These days, barely a week passes without a major cyber-attack making the headlines.
The Washington based NGO Center for Strategic and International Studies (CSIS), lists ten “significant cyber incidents” last month alone in their ongoing list.
Among them was an attack disabling the polling systems in Hungary’s opposition primary elections, two hours after the vote opened, and the Norwegian government reporting that “bad actors sponsored by and operating from China” performed a series of attacks against private and state IT infrastructure, trying to obtain classified information about the country’s defence and security intelligence.
The EU, through a statement by the High Representative, formally blamed Russia on 24 September for its involvement in the 'Ghostwriter’ cyber campaign, which targeted the elections and political systems of several EU Member States.
A week later, the rapporteur of Parliament’s legislative contribution to the reform of the Network and Information Security (NIS) Directive, and three of his shadow colleagues wrote for the Parliament Magazine underlining the crucial importance of an update to the EU’s cyber security framework, of which the NIS 2 Directive is a central part.
The Directive aims to improve Member States’ preparedness for cyber-attacks, mainly through newly established national Computer Security Incident Response Teams (CSIRTs) and better collaboration between them by means of a Cooperation Group.
Now, Renew Group MEP Bart Groothuis’ report on delivering a high common level of cybersecurity has been adopted by the Committee on Industry, Research and Energy (ITRE).
“With this new legislation we make the EU a safe place to work and do business. We can't stop all cybercrime from occurring, but we can protect ourselves better than before and better than others” Raporteur Bart Groothuis MEP
In a statement, the Dutch deputy said that “with this new legislation we make the EU a safe place to work and do business. We can't stop all cybercrime from occurring, but we can protect ourselves better than before and better than others.”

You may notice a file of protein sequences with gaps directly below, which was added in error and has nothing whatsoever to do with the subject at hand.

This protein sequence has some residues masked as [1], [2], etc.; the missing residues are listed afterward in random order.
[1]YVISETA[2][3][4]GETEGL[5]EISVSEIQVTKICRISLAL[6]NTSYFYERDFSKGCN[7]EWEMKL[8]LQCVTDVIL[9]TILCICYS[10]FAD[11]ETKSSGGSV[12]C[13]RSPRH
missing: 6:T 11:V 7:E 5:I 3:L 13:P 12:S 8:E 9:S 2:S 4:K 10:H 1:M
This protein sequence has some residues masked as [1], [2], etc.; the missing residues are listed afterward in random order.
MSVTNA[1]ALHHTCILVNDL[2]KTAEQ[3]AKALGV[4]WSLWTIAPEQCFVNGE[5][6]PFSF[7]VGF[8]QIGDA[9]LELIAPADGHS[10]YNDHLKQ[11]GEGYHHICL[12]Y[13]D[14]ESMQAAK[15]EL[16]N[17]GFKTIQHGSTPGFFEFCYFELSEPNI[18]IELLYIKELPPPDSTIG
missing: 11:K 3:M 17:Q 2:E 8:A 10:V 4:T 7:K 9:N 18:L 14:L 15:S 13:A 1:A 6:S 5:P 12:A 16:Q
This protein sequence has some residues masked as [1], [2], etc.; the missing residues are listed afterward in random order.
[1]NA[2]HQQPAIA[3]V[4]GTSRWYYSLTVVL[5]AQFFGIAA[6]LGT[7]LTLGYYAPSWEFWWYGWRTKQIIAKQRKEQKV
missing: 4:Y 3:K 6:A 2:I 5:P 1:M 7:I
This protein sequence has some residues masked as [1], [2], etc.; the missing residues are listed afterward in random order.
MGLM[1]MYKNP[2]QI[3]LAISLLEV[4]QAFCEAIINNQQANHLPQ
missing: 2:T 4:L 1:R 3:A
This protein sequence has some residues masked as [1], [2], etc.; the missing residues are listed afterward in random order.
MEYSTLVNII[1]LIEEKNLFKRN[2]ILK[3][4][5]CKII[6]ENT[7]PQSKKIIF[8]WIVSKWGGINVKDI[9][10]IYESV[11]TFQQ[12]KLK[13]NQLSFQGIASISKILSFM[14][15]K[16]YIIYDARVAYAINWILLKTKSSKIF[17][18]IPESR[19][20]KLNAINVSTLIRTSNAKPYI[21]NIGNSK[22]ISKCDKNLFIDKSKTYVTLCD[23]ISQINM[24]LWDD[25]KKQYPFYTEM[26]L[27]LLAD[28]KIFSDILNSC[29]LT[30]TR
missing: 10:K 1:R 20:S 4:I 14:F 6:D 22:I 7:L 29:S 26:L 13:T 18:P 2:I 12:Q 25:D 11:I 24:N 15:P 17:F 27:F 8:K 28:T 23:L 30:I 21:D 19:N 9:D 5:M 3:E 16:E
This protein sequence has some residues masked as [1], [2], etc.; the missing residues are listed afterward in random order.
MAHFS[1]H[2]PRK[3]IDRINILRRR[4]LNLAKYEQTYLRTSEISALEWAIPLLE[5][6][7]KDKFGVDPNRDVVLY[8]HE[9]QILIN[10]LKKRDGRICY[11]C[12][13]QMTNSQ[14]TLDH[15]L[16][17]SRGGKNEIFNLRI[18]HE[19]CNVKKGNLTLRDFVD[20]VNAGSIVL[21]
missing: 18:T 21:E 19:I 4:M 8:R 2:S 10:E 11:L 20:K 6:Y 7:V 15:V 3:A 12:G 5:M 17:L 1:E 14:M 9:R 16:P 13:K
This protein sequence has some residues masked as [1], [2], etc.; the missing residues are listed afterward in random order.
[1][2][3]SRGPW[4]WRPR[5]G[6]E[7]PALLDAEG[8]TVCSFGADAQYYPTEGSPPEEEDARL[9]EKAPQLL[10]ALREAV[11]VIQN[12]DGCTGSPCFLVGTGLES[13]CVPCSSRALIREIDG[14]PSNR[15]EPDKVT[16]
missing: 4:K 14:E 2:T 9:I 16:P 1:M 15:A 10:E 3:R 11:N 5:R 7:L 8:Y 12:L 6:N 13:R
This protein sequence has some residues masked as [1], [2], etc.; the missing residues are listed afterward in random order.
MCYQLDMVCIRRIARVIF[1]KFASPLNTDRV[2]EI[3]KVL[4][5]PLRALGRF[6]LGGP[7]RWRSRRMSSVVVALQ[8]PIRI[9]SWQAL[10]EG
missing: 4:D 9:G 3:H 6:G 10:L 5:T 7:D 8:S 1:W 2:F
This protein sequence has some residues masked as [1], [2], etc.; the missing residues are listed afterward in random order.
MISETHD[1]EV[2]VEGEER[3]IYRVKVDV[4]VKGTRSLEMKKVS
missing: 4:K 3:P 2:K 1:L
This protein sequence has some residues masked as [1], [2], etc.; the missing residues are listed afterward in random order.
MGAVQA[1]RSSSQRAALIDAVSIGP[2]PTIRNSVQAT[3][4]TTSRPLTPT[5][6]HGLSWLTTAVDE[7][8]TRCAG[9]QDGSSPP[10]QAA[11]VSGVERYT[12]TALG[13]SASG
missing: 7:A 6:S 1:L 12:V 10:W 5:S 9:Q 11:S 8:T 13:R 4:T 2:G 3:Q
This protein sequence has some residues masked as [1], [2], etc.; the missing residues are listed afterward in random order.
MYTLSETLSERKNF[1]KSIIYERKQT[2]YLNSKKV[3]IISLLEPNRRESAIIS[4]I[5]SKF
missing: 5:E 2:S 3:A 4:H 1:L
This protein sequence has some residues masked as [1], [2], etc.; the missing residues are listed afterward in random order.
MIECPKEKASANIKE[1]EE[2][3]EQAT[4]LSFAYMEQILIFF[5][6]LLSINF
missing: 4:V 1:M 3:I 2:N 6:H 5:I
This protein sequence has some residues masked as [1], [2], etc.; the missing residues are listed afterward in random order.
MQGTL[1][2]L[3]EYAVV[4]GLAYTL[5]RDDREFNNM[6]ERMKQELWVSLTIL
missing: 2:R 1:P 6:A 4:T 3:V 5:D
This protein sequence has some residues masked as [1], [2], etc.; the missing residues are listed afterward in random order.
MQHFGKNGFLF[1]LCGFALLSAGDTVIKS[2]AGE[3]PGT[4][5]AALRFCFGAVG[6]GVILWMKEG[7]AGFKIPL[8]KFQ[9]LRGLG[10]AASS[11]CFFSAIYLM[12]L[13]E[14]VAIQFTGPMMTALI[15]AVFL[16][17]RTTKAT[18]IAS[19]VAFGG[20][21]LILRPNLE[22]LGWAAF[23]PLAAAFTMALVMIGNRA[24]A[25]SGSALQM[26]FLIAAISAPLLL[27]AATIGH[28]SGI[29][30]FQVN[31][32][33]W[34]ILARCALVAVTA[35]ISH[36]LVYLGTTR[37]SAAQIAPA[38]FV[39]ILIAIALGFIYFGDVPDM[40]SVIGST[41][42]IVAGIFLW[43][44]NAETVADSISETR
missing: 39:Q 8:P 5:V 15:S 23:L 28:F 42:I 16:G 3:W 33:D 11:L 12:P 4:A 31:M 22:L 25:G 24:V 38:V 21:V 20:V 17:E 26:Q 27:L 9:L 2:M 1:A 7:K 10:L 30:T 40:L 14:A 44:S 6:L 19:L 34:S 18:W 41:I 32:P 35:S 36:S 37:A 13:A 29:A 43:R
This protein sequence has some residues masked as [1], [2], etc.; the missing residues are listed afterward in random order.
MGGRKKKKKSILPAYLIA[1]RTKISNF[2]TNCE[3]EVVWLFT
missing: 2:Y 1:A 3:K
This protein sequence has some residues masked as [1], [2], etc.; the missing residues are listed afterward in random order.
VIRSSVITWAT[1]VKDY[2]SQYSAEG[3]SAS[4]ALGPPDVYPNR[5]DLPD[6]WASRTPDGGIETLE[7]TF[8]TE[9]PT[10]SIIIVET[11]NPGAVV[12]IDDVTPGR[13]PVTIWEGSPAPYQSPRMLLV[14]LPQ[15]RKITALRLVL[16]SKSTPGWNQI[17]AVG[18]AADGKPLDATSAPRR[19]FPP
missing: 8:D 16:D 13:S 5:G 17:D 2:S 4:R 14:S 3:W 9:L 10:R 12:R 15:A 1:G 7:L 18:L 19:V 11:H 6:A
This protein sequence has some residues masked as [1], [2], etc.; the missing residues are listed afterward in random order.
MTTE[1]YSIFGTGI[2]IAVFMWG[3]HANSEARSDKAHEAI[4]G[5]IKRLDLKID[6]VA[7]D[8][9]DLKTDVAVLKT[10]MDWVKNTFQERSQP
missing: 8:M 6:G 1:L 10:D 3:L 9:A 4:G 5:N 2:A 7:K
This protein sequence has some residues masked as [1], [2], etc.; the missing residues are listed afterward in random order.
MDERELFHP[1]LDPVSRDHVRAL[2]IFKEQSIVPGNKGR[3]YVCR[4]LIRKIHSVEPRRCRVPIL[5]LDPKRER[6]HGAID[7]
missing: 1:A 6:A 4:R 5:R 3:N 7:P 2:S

And he explained why we need to make sure of that more than ever: “Cybercrime doubled in 2019, ransomware tripled in 2020 and yet our companies and institutions are spending 41 percent less on cyber security than in the US.”
Meanwhile EPP Group shadow Eva Maydell tweeted on Thursday: “Our digital ambition cannot come to life if our networks are not secured”.
In terms of what the ITRE Committee’s report is adding to the European Commission’s proposals, the Bulgarian MEP listed “increasing CSIRTs' capacity to handle #cyber incidents; more flexibility for entities to work out & tackle #CyberAttack; #CyberHygiene as key skill for all staffers”.
She also warned that there was, among many companies and organisations, a “false sense of security, because an entity is not an 'interesting' target”. This, though, had to end, Maydell demanded, because “everyone is vulnerable. It is not about whether a company or institution will be hacked, the question is whether you are prepared and resilient when it happens.”
“[There is a] false sense of security... everyone is vulnerable. It is not about whether a company or institution will be hacked, the question is whether you are prepared and resilient when it happens” Shadow Rapporteur Eva Maydell MEP
The S&D Group’s shadow rapporteur Eva Kaili told the Parliament Magazine on Friday that the NIS2 Directive would make the EU, “stronger, secure and resilient”, adding “Europe now has better tools to raise the levels of cybersecurity, and protect citizens, businesses and governments in the digital era”.
The Greek MEP also believes that now, “our cybersecurity standards in Europe [have] become fit for the future, and [will] make Europe a global digital leader”.
Her German colleague Angelika Niebler, a long term ITRE Committee member and former chair, said in a press release on Thursday that the report is asking for more funds for the new bodies created by the NIS, and for the EU cybersecurity agency ENISA.
Investment in the infrastructure is needed argued the EPP MEP, because “if important supply chains, power supply or public administration are brought to a standstill by an attack, then it is too late”.
Meanwhile a major corporate stakeholder told this website that they believed the European Parliament had been positively committed to finding practical and implementable solutions, but that more work was needed before an ideal solution on the act was found.